What Finally Ruins The Mountain Between Us

Idris Elba and Kate Winslet, struggling to survive in the elements—what could go wrong? (A lot, it turns out.)

Kate Winslet and Idris Elba in 'The Mountain Between Us'
Kate Winslet and Idris Elba in The Mountain Between Us (20th Century Fox)

I did not hate The Mountain Between Us. I did not hate it, as many others rightfully did—I did not find it irredeemably treacly or irrevocably dumb—until, that is, the movie’s very last scene: a scene so shockingly laughable that it made all the merely not-very-good scenes that had come before it fully, and finally, unforgivable. I won’t spoil it, but will simply say that the very last moments of The Mountain Between Us give the very last moments of mother! a run for their money—and that, in those moments, the film that had thus far been a compelling tangle of genres (survival adventure, competence porn, rom-com, celebration of the human spirit, etc.) revealed itself for what it is, and indeed for what it had been, in poor disguise, the whole time: a Hallmark holiday movie that happens to begin with a plane crash. Meet-Cute on a Mountain. When Harry Met Sally, except he’ll definitely have what she’s having because the only thing on offer is flame-grilled mountain lion.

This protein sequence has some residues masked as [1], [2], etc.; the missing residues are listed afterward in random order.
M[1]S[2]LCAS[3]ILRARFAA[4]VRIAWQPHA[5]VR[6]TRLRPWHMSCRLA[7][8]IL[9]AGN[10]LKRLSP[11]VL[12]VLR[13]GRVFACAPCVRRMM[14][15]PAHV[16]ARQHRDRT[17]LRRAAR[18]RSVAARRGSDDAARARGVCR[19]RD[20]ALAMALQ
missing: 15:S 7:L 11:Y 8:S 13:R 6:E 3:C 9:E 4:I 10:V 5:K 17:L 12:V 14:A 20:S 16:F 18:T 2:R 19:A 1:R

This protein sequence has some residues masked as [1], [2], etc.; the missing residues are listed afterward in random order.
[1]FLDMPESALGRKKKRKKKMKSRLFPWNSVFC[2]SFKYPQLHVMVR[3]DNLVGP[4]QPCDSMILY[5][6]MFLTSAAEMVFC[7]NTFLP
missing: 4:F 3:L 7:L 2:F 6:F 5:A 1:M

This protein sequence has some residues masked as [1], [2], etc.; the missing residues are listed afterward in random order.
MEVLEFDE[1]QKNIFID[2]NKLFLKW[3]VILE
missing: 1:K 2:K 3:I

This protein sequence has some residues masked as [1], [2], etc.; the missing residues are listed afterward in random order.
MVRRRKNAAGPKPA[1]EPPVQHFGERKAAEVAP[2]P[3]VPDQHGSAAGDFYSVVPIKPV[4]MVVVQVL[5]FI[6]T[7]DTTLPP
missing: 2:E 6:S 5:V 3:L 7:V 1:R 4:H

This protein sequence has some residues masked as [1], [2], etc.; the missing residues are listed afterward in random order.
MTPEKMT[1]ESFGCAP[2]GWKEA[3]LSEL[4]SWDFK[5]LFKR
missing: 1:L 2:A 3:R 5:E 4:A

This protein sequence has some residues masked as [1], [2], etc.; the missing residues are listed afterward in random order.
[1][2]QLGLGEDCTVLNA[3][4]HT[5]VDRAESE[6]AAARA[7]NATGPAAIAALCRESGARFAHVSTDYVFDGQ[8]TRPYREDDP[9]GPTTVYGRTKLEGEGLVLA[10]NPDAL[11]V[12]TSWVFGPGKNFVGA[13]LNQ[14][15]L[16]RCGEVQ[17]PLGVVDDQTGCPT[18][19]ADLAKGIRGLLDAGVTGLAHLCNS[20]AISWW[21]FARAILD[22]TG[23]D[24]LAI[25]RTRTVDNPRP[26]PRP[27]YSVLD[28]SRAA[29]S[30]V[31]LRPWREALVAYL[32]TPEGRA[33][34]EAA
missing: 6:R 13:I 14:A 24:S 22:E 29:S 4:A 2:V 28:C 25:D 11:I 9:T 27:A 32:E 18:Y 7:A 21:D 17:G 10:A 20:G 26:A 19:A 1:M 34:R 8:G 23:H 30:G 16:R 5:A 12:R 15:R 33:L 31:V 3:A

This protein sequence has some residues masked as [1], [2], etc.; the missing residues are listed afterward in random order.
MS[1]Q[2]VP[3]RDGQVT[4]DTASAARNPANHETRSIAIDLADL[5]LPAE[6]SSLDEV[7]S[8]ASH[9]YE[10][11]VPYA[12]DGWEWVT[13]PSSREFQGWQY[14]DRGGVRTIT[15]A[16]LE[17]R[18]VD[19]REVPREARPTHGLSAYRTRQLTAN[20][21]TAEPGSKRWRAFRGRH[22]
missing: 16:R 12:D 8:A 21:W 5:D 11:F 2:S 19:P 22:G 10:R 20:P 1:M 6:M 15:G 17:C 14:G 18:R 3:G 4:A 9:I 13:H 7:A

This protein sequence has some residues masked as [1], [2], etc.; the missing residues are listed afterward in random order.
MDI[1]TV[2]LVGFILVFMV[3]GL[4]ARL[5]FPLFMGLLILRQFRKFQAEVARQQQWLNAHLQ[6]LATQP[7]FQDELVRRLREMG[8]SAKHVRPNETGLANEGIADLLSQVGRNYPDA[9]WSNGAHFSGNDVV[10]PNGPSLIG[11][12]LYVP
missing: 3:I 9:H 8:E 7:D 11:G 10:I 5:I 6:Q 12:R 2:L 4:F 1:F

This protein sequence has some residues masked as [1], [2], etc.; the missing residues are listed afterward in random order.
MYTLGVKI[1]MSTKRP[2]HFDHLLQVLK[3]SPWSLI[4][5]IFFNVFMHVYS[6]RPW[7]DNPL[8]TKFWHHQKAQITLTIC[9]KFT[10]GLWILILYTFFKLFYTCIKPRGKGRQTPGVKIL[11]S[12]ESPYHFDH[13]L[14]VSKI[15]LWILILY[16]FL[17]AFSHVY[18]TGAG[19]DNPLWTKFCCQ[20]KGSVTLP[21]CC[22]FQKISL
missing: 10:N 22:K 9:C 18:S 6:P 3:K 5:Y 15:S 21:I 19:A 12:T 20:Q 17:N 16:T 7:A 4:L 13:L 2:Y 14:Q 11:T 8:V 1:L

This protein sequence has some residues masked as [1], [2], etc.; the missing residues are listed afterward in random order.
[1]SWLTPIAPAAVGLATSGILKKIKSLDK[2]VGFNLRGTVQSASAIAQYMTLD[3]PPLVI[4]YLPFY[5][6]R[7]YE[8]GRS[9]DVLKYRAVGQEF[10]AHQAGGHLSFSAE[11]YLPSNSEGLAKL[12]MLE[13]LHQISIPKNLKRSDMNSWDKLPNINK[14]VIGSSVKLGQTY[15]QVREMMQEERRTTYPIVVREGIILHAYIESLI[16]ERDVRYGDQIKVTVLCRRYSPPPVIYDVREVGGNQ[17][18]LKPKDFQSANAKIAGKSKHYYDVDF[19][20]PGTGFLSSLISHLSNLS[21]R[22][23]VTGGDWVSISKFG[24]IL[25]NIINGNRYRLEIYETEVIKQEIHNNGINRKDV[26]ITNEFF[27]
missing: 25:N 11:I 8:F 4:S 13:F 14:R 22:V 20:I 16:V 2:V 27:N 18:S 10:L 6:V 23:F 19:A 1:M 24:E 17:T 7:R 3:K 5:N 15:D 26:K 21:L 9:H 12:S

It goes, at first, like this: Ben (Idris Elba) and Alex (Kate Winslet), in late December, are both stuck in an airport in Idaho in which all flights have been grounded due to an impending storm. They’re each desperate to leave, though: Ben, a brain surgeon, needs to get to Baltimore for a surgery he has scheduled for the morning; Alex, a photojournalist, needs to get to New York for … her wedding. So the accidental acquaintances hatch a plan: They’ll charter a flight to Denver and catch connections from there. Over at a private hangar, they enlist the help of Walter (Beau Bridges) and his trusty Piper: For $800, they’ll pass over the mountains and into their respective futures.